Mar 6, 2023 - News

Austin monument protested by neighborhood

A monument in East Austin that has neighbors want removed.

An East Austin monument to Josiah Wilbarger. Photo: Asher Price/Axios

Residents of an East Austin neighborhood are trying to persuade city officials to remove a memorial they say is offensive.

Why it matters: Even as monuments in prominent public places win notoriety as they are removed, statues and plaques glorifying white conquest still dot our communities.

Details: The large granite monument is located near a playground and basketball court at Bartholomew District Park and facing the busy intersection of Berkman Drive and East 51st Street. It memorializes Josiah Pugh Wilbarger, who was "stabbed and scalped by the Indians" in 1832 while "locating lands for the Colonies," as "a true pioneer and patriot."

  • Accounts have the monument dating to 1927 or 1936.

What they're saying: "I and many others find it disturbing that this memorial is in a city park where our children play," Jacqueline Galván, who lives in the Windsor Park neighborhood, tells Axios. "It venerates colonizers and paints the Indigenous people living in this area as horrible subhumans who deserved to be decimated."

  • "The monument depicts the aboriginals, my ancestors, as having committed some crime, as if they scalped this guy minding his own business," another neighborhood resident, who goes by White Snake, tells Axios. "What he was doing was no different from coming into your home and taking measurements. It doesn't include that part of the story."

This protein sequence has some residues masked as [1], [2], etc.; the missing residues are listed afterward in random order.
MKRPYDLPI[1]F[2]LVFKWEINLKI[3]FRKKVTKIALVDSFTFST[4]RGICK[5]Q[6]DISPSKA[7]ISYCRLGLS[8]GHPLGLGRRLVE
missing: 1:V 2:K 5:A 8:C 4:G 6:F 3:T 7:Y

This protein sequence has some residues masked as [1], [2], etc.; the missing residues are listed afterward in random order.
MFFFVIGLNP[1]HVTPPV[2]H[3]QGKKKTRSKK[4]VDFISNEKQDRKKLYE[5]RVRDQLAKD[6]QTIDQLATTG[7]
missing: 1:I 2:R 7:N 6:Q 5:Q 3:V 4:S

Of note: Bartholomew District Park is in the Windsor Park neighborhood.

Flashback: Wilbarger, who settled with his family in Stephen F. Austin's colony near present-day Austin, was surveying land in 1833 near Pecan Springs when he was "attacked by Indians," per the Handbook of Texas.

  • Wilbarger died in 1844 and in 1858 a North Texas county was named for him and his brother, another surveyor.

The intrigue: The current spot of the monument apparently doesn't reflect where the incident actually took place.

  • In 1966, the Austin American newspaper noted that the Travis County Historical Survey Committee "requested that the marker be moved … over to the Mueller Municipal Airport building, where more people could see it and appreciate the fact that wild Indians used to roam where jet aircraft now zoom into the sky."
  • By 1985, the monument was finally moved to its present location.

What's next: Members of the Windsor Park neighborhood have asked City Council Member Chito Vela, who represents the area, whether it can be removed.

  • Vela told Axios he has asked his appointee to the Austin Parks and Recreation Board to take up the matter.
  • "My gut reaction is you move it to the Austin History Center and put it on display, that this was once a feeling and thoughts and opinions have changed. This is part of history and I don’t think you erase that."

The bottom line: "I'm OK with it being left where it's at," White Snake tells Axios, "as long as it's tipped over and buried."


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